Olaf Optical Testing, 2016


The 50mm is a very good lens and quite a bargain at the price. But there are reasons the 55mm costs more. It’s clearly better across the field than either of the ‘nifty-fifty’ lenses. But the usual rule of ‘increasing resolution is increasingly expensive’ does apply. You get a better lens, but you pay a lot more.

Sample Variation

This is the portion of the test where I just expected Sony to not compare very well. But guess what? The copy-to-copy variation on the FE 50mm f/1.8 is superbly low. Remember, the Canon 50mm f/1.8 STM is the standard against which all other lenses are measured. It’s amazingly consistent. The Sony is very close to that. In some ways (center sharpness variation) it’s actually a bit better. So hat’s off to Sony, they’ve made an FE lens that from a copy-to-copy variation standpoint is as good as anything on the market.

Olaf Optical Testing, 2016

Olaf Optical Testing, 2016


Let’s show you how good by comparing the variation of the new 50mm with the 55mm, which has a lot of sample variation. (I’ll go ahead and add, because desperate fanboys continue to ask, the variation for 55mm lenses is the same now as it was then.)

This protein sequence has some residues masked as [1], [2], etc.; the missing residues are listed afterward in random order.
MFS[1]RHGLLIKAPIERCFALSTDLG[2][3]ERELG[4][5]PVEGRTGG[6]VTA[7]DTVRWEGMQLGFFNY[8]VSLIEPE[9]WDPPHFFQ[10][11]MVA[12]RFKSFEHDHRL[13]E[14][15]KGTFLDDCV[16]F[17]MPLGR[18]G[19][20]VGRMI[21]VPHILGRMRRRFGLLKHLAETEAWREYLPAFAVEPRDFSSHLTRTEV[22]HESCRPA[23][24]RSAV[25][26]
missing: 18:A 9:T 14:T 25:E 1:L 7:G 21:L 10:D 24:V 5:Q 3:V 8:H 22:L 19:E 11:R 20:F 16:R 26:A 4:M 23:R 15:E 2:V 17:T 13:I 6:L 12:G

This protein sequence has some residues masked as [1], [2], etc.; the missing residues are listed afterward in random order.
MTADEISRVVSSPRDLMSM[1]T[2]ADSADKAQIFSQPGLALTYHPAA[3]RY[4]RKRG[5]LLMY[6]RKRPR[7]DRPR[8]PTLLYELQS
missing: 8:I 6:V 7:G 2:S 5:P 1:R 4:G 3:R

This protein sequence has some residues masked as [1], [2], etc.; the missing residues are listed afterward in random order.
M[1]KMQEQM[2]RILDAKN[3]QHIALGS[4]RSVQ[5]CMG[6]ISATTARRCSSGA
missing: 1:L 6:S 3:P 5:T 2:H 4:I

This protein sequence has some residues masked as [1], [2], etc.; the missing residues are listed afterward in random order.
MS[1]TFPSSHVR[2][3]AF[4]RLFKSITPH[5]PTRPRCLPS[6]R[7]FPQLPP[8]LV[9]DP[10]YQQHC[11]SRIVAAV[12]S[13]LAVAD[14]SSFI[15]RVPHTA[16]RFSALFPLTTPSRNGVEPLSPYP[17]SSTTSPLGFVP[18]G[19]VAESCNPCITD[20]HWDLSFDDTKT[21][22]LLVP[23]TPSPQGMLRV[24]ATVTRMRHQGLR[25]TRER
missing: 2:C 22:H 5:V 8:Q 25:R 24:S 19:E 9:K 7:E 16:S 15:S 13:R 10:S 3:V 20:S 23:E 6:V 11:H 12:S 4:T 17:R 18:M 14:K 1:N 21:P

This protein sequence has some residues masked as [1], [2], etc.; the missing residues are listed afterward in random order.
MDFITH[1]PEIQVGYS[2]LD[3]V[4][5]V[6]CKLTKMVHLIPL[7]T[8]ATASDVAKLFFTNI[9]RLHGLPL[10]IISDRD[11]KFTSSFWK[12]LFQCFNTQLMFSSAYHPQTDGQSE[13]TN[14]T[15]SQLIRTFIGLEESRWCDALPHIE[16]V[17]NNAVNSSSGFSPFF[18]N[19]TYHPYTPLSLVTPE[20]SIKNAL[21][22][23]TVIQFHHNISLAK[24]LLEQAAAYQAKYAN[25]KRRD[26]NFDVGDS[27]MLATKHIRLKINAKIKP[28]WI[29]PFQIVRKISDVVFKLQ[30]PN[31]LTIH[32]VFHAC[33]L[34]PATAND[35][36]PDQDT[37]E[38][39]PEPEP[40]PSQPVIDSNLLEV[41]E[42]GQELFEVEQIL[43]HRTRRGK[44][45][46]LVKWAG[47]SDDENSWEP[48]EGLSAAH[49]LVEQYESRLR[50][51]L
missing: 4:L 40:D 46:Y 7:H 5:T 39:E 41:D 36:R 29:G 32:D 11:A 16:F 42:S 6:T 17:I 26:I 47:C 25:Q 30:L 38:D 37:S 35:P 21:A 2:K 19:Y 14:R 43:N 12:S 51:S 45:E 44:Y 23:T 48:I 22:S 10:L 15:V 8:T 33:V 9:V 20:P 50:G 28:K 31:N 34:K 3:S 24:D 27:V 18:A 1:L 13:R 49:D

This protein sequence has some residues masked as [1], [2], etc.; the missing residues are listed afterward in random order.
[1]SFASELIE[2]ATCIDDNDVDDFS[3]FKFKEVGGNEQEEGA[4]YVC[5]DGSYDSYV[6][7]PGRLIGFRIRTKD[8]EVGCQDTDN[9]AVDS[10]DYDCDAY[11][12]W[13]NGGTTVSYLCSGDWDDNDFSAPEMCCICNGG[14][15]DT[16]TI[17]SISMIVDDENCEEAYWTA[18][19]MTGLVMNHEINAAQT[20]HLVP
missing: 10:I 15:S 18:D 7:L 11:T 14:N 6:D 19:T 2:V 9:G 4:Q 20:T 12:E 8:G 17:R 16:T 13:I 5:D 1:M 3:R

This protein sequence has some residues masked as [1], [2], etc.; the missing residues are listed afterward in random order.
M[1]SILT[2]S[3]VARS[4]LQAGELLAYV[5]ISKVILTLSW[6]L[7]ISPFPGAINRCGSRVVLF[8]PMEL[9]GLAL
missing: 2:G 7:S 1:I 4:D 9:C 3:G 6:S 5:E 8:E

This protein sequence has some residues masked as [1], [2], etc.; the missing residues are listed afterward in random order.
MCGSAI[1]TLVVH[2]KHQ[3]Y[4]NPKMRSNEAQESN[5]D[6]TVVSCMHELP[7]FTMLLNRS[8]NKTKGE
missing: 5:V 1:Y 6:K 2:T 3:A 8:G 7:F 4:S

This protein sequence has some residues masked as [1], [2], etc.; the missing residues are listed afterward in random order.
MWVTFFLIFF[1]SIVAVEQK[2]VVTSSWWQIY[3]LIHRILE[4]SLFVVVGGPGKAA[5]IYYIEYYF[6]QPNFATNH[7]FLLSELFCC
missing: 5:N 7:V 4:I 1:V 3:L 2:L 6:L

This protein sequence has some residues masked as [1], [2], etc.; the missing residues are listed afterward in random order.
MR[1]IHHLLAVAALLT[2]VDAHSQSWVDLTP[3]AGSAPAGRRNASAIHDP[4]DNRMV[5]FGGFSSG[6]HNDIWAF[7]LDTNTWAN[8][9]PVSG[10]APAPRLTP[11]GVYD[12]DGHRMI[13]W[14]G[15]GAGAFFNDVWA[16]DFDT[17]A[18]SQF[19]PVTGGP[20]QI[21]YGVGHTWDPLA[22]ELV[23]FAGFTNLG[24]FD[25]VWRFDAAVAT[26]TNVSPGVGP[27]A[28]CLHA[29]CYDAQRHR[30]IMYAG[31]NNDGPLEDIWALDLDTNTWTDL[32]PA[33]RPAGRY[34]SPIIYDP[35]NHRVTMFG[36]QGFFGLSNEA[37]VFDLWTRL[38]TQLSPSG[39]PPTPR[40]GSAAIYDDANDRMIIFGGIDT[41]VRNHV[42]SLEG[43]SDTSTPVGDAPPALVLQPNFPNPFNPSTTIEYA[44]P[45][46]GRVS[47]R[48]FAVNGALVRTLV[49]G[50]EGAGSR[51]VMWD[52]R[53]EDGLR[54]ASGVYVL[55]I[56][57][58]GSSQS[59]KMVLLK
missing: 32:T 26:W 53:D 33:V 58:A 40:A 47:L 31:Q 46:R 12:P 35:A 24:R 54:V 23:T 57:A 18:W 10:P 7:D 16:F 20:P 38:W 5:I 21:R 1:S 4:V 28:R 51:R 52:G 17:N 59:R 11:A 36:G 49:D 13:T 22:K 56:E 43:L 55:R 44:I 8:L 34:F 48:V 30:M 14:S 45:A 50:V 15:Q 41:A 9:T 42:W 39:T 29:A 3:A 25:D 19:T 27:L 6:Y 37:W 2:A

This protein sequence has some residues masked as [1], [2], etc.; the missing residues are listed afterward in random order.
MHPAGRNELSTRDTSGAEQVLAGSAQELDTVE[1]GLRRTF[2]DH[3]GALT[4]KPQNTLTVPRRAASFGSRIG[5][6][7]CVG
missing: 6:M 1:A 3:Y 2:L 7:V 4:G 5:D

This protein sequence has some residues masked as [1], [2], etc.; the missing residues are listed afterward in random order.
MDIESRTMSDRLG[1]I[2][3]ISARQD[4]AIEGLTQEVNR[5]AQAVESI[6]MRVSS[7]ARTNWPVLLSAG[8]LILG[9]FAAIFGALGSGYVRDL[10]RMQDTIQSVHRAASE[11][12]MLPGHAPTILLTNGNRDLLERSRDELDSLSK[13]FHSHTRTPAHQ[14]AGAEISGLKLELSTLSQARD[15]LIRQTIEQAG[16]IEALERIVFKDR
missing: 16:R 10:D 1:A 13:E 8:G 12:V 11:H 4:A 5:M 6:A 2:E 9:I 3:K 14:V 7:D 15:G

Olaf Optical Testing, 2016

Olaf Optical Testing, 2016


To summarize, then, if you buy a 50mm f/1.8, chances are it’s going to be just about like every other 50mm f/1.8. Sure, there will be a few bad copies, there always are. But they’re very consistent.

We’ll probably tear one of these down soon and take a look inside to see if we can determine just why sample variation is so low. The Sony is a ‘unit focus’ lens with no separate focusing element, if I read their release information correctly, which may have something to do with the lower sample variation.


Roger Cicala and Aaron Closz